In August 2021, Evette Dionne announced her departure as Bitch magazine’s editor in chief with an overt statement about burnout being part of why she was resigning. It caught my eye — she’s been talking about burnout for years.
“When I think about burnout, I think about exhaustion beyond the point of repair,” says Dionne, who now works as an editorial and publishing manager at Netflix. “It’s not something that can be solved with a nap or a massage or a vacation. It’s long, deep, soul-deep exhaustion. … I can’t do anything other than the basic minimum requirements for life.”
This, to me, sounded like my own rough patches, ones I’d attributed to C-PTSD and being broke. Dionne had symptoms like negative self-perception, emotional dysregulation, reduced mental capacity, and task avoidance — all of which align with C-PTSD, which was first defined by Dr. Judith Herman in 1988. So is burnout just a trauma response in disguise?
As I organized notes from my conversations with successful professional women of color, I found out I’d been rejected for yet another job I thought I had a good shot at getting. It’d been a long year of freelancing and getting rejection after rejection. I cried, and told my concerned friends that I didn’t want to talk about it. I have to finish this piece on burnout, I told them. The irony, they said. All I wanted to do was give up, stop working. I wanted to eat dinner and then go to bed early and call it quits.
But I wasn’t willing to call my employment search “trauma,” since — all things considered in 2021 — it wasn’t “that bad.” I’m also buffered from immediate consequences. I have stable housing, I have people I can ask for help if I’m floundering. I don’t want to say I’m burned out because it feels indulgent to say so, but probably I am. Yet, who gets to call in as burned out seems to be correlated to a person’s class-based access to resources.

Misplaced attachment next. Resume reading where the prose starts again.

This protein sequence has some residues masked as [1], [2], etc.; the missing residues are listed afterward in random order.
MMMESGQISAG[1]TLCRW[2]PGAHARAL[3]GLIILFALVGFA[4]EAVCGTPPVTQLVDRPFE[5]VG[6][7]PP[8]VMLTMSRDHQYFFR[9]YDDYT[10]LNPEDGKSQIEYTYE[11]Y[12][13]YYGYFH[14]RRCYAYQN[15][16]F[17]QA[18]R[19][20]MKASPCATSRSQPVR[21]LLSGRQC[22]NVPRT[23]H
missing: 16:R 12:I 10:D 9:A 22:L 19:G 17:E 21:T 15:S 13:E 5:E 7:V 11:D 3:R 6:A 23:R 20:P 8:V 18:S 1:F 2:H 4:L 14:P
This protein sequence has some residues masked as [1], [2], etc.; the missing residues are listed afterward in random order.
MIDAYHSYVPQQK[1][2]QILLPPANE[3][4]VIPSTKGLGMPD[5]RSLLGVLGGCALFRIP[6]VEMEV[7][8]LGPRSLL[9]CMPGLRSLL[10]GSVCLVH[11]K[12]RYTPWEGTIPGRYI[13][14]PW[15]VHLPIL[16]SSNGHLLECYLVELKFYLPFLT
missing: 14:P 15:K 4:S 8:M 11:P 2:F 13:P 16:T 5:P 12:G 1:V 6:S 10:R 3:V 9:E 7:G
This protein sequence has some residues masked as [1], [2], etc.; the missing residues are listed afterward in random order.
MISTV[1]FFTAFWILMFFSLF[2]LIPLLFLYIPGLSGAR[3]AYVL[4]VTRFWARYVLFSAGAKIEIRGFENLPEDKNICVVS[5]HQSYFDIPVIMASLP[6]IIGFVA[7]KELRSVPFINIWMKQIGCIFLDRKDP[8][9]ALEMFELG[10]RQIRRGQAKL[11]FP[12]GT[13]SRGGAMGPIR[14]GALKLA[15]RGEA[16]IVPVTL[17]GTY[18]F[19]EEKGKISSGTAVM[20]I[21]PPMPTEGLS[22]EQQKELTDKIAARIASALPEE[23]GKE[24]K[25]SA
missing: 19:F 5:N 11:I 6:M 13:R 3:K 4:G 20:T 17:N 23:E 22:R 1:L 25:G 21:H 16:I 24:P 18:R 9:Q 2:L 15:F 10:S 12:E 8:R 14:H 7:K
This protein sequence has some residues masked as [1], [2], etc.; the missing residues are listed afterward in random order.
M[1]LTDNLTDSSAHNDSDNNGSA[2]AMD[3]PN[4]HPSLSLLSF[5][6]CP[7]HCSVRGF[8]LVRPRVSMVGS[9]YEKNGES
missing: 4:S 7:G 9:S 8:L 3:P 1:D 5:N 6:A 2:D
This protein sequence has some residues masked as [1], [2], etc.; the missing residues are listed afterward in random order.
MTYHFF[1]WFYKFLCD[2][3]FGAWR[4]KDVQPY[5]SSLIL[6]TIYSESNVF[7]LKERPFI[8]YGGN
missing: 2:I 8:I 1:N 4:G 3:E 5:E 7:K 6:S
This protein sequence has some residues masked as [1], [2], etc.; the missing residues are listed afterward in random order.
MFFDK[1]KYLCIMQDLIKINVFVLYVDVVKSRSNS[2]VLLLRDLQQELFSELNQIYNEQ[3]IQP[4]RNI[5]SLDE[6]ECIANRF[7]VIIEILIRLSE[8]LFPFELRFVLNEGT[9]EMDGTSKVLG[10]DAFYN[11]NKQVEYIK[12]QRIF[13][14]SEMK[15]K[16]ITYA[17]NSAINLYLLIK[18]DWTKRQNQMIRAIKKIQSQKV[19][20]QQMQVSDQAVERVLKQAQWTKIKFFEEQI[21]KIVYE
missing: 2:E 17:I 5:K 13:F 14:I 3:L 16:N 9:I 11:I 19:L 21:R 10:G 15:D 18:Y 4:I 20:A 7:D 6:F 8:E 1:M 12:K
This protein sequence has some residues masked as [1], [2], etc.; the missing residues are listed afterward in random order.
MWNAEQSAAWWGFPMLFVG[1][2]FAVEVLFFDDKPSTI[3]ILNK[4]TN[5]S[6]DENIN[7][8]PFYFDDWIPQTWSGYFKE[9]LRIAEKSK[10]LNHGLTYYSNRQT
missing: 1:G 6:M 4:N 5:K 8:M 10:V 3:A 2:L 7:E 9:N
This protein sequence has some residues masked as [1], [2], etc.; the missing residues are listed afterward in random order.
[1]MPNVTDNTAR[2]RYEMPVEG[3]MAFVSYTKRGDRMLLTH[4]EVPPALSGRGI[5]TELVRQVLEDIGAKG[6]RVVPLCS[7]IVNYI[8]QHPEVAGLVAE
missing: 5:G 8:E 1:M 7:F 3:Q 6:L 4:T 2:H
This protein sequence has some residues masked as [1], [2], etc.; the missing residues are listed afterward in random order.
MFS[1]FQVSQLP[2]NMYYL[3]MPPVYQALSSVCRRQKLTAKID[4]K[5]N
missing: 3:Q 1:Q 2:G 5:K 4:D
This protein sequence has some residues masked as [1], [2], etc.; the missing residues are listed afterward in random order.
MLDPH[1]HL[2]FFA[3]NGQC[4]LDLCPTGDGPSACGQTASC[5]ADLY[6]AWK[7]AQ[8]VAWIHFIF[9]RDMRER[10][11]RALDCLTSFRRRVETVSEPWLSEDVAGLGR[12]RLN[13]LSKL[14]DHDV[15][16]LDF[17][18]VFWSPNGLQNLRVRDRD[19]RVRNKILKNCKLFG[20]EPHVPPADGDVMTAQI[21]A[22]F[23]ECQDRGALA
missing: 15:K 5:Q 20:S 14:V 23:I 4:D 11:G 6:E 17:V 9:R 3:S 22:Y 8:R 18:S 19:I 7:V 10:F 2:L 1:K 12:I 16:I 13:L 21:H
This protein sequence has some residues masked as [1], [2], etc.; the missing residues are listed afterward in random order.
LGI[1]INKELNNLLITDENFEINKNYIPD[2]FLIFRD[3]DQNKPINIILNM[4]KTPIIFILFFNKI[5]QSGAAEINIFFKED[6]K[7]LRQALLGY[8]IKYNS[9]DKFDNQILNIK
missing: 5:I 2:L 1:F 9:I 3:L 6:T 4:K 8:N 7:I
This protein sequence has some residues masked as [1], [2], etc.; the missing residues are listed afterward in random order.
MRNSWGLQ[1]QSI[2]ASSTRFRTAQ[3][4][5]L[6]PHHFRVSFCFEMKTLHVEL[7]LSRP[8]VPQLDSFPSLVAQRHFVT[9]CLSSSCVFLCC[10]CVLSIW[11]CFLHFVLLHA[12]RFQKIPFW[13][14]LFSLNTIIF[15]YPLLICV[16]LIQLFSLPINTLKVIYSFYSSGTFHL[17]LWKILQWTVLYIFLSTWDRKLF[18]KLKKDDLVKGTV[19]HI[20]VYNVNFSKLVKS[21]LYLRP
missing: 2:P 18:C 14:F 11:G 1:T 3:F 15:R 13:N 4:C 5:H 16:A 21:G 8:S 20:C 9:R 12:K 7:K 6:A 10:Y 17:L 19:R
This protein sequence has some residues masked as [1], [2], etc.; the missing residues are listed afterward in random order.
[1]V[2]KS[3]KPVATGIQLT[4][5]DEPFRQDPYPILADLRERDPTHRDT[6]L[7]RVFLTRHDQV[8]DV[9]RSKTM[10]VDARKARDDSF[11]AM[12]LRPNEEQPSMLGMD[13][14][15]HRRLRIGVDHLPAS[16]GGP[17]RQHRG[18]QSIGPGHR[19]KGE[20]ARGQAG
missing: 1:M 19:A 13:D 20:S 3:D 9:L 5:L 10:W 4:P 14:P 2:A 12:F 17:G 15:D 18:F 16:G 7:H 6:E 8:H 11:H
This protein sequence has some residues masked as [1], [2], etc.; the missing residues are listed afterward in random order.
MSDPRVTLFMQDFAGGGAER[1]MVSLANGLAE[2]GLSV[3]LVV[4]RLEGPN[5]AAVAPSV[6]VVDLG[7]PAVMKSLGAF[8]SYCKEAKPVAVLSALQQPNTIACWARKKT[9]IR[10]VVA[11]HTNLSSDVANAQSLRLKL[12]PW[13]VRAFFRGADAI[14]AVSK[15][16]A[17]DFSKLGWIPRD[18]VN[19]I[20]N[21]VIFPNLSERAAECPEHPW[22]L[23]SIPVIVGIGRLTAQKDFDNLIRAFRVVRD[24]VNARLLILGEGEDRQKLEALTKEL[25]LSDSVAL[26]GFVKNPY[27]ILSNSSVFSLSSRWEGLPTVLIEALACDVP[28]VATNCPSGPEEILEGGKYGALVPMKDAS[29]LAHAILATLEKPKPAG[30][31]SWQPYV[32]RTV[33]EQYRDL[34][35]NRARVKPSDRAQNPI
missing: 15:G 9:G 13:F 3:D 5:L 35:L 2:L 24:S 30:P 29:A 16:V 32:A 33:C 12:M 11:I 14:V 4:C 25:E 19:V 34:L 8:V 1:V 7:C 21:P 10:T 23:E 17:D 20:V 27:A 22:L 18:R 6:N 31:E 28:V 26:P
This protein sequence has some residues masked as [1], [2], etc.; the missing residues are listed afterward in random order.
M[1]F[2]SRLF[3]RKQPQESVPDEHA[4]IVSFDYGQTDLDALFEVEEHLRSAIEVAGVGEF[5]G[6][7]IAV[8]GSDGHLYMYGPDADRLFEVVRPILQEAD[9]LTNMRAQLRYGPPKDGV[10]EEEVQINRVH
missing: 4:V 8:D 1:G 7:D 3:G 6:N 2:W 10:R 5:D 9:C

“Who can take time off from work to recuperate from burnout?” says Dionne when I bring this up. “I think when we are talking about impoverished people, many of those people are indigenous folks, Black folks, brown folks — exhaustion is the baseline so often because capitalism is eating these people alive,” she says. “There is no safety net for those folks, so it really is either work yourself into the ground, or starve.”
Petersen, the author of the Buzzfeed article that launched burnout into the popular consciousness, has come around to echo this perspective, to some degree, in her writing about burnout. But in other industries, such as hospitality, it’s been the de facto reality for years. “It seems like this [term] became popular when white people were the ones going through it,” says Malandra Hastick, the James Beard Foundation’s people and culture manager. “But in terms of the rest of us, it’s just like, No, you’re lazy. You don’t deserve to take a break.”
Hastick defines burnout as “the inability to sustain your wellness,” which severs the definitional tie between burnout and the workplace, and flips the focus onto what is being harmed. Instead of burnout being a set of symptoms, it’s a situation, she says. If that’s the case, in order for healing to happen, the person’s circumstances must change.
This idea is echoed by Hassel Aviles, the executive director of Not 9 to 5, a nonprofit in Toronto that advocates for mental health improvements in the hospitality industry. Burnout prevention is basically her bread and butter. “One of the biggest differences between exhaustion and burnout is that it is strongly associated with inadequate support in your environment,” Aviles tells me. You can address exhaustion through rest. To address burnout, she says, you need to step away from work.
Reframing burnout as what’s getting in the way of your wellness and a symptom of inadequate support led Aviles to conclude that the problem isn’t the burnout. It’s an economic system that makes individual workers essentially dispensable, so that the workplace becomes a site of survival struggles. “I really think it’s a tool of oppression, to keep folks constantly busy, and we’re overworking and underpaying them,” she explains. “You’re not allowing people to rest and relax and rejuvenate and refresh their minds and their bodies, [and] oftentimes, you can’t make clear decisions if you’re in that state.”
Every person I spoke with mentioned a physical breaking point. Trips to the ER often preceded massive lifestyle changes to prevent another crash. “You have to shut things down yourself and just completely pause,” says Hastick. “Because if you don’t pause, you’re going to be forced to.”